Escape Into Life: Issue No. 25
No Such Thing As a Precisionist Pussycat... according to Robert Hughes the term ‘precisionist’ was introduced by the painter-photographer Charles Sheeler (1883-1965) to indicate exact, bold, flat, industrial images which fell into the realm of photography in both style and substance. “No expressive strokes of paint. Anything live or organic, like trees or people, was kept out. There was no such thing as a Precisionist pussycat.” Fred Shively examines the precisionist movement with his characteristic wit and … well….precision.
Bo Bartlett: Paintings of Home… our new contributor Meredith Rosenburg examines the recent work of Bo Bartlett in a challenging essay that is sure to ignite a close examination of his paintings and perhaps inspire debate about intention and meaning as they are found in seemingly straight-forward images. Bartlett’s take on domestic scenes of memory imply both familiarity and and an eerie and unsettling irregularity. As Rosenburg questions her own responses to his work, we as readers find ourselves caught in an internal debate, which may or may not be part of the artist’s purpose.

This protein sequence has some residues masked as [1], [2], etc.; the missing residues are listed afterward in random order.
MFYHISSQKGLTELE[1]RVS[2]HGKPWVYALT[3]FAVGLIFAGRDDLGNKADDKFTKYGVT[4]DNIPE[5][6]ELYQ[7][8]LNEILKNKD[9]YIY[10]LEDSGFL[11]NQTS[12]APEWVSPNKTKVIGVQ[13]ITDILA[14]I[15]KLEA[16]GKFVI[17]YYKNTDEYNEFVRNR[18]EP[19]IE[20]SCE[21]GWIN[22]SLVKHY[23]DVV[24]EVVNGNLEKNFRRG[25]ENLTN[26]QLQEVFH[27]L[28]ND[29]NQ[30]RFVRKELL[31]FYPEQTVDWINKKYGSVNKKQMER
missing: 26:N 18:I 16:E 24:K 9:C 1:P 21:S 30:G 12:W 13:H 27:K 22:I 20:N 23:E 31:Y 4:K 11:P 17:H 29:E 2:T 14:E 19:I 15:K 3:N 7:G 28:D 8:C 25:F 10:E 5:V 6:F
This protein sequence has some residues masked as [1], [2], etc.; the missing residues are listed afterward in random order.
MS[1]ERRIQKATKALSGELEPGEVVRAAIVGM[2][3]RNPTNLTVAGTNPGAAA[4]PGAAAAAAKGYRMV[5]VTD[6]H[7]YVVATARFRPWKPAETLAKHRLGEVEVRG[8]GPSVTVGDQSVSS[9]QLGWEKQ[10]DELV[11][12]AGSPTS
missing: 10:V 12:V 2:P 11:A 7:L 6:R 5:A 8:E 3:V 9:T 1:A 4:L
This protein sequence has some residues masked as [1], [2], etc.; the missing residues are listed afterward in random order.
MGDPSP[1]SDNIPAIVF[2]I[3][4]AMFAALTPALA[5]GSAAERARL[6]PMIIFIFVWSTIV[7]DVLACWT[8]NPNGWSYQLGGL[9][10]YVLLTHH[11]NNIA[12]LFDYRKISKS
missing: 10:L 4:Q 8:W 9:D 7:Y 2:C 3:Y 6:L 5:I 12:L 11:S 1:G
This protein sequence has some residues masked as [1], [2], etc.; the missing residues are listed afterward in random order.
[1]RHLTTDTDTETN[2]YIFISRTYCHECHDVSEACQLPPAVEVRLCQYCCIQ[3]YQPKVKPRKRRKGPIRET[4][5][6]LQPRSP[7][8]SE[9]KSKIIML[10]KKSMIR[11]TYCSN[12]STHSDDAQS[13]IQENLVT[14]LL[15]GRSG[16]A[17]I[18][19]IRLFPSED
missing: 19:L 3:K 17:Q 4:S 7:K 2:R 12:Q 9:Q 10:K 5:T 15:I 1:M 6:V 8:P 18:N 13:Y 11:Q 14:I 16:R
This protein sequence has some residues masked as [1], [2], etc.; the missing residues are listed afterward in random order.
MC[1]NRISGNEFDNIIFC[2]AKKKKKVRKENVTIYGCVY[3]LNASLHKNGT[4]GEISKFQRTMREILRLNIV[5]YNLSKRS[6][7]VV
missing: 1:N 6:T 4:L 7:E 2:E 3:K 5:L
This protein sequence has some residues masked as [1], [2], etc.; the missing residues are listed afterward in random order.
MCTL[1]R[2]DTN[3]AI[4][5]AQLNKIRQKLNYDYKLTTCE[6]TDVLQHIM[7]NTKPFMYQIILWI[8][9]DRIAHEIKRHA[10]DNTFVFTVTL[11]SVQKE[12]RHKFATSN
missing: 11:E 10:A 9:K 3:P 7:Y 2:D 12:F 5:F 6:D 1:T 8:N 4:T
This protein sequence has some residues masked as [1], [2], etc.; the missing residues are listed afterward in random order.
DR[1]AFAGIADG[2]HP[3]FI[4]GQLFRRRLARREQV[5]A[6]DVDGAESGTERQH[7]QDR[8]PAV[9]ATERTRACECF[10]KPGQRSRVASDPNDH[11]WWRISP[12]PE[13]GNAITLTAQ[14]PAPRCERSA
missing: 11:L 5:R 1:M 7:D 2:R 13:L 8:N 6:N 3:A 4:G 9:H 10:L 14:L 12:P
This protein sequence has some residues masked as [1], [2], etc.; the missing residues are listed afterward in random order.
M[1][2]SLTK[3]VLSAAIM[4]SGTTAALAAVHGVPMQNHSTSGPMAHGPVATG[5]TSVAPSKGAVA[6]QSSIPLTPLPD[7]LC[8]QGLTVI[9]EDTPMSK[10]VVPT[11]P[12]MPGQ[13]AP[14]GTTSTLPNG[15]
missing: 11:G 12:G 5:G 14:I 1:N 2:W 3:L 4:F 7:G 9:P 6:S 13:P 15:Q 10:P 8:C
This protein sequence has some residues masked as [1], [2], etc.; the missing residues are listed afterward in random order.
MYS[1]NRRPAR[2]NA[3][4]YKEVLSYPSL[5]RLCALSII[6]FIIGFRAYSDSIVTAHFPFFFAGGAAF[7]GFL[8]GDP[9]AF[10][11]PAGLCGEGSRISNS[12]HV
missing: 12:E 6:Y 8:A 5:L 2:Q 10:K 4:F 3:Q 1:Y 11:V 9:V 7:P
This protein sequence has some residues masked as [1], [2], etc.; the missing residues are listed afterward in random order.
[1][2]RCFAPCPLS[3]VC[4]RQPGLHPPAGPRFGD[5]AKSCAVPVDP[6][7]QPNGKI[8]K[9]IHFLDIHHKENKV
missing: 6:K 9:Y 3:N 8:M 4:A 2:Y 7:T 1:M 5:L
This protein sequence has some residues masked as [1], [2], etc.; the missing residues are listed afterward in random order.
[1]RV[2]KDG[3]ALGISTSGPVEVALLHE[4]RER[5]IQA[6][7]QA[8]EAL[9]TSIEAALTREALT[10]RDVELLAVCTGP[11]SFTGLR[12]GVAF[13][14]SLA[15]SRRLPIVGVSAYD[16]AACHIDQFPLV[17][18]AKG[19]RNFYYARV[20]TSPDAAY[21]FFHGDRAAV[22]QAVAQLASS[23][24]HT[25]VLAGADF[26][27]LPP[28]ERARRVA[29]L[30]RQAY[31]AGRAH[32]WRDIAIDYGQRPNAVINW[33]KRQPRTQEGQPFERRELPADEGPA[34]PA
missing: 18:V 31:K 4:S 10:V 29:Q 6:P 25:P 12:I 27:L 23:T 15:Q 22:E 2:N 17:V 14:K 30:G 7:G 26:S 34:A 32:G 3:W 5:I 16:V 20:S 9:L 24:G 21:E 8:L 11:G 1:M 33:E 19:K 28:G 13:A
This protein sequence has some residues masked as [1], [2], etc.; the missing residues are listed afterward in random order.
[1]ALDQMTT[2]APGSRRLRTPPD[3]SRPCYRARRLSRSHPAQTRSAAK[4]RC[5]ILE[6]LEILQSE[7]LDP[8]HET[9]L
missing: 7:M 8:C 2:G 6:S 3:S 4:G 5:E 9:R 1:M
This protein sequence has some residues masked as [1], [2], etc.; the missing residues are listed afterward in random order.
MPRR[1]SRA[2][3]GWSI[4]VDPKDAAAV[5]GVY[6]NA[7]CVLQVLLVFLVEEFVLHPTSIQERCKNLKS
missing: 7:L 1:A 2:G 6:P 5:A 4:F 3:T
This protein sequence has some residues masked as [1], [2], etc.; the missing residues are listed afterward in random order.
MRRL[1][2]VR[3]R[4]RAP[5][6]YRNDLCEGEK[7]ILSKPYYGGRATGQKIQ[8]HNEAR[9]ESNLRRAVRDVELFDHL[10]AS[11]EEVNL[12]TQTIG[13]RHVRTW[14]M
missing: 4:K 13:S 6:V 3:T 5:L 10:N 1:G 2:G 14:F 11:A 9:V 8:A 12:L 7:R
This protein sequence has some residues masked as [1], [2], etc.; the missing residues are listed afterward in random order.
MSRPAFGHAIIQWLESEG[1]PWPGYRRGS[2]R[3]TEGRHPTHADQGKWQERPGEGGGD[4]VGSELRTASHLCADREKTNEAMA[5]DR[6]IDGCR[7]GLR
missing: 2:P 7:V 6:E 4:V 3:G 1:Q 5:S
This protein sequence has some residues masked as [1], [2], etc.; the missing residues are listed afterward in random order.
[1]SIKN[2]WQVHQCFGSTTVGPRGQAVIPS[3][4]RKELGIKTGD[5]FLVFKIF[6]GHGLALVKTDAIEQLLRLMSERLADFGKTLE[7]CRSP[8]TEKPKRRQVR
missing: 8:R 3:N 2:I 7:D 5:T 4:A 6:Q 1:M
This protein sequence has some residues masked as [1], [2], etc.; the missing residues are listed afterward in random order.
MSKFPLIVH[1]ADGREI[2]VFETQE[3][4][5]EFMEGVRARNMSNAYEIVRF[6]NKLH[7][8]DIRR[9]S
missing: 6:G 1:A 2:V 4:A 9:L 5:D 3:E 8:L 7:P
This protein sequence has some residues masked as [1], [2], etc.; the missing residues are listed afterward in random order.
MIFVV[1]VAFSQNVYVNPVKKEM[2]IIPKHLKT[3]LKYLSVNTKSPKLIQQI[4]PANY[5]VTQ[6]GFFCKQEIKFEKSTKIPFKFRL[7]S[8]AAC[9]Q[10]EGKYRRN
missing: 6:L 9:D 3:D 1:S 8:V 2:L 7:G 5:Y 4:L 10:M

Music Review: Staff Benda Bilili…. Luke Grundy aptly points out that the word “brave” when applied to musicians is usually a misnomer describing modern day Ghengis Khan-like Lords of the Universe. This band and their new album Très Très Fort is an exception. Difficult to describe, full of imagination and catchy rhythms, the band lives up to its name, which means “look beyond appearances.” Indeed, Grundy was, for the first time, unable to find comparable music for those interested in similar themes.
The Poetry of Richard Jones… with passion and delicacy, in slickly-ripened words with violence and exactitude; Jones reveals the bones, skin, and sinew of his experience. These poems are distinctly personal and yet in every way recognizable to other human creatures. After reading the Kathleen Kirk’s selection you will be searching for his books.
Art Review: The Work of Herbert Freeman… a self-taught artist, Freeman works in a variety of mediums to produce complex and vivid images infused with dignity and mystery. His work includes many forms and faces, human figures with an almost royal aspect as well as diagrammatical works of mysterious grace. Scott Rothstein provides us with a brief glimpse of Freeman’s work and unusual aesthetic.
Stacy Ericson is an editor and photographer who has beenwriting poetry since she was a child.Her work often reflects her interest in other cultures, ancient languages and religion, and visceral passions. She says “To me poetry is a very serious undertaking involving studying poets that have gone before, the changing styles and goals of different time periods, specific imagery, unexpected juxtapositions, and a consciousness of meter and trope.”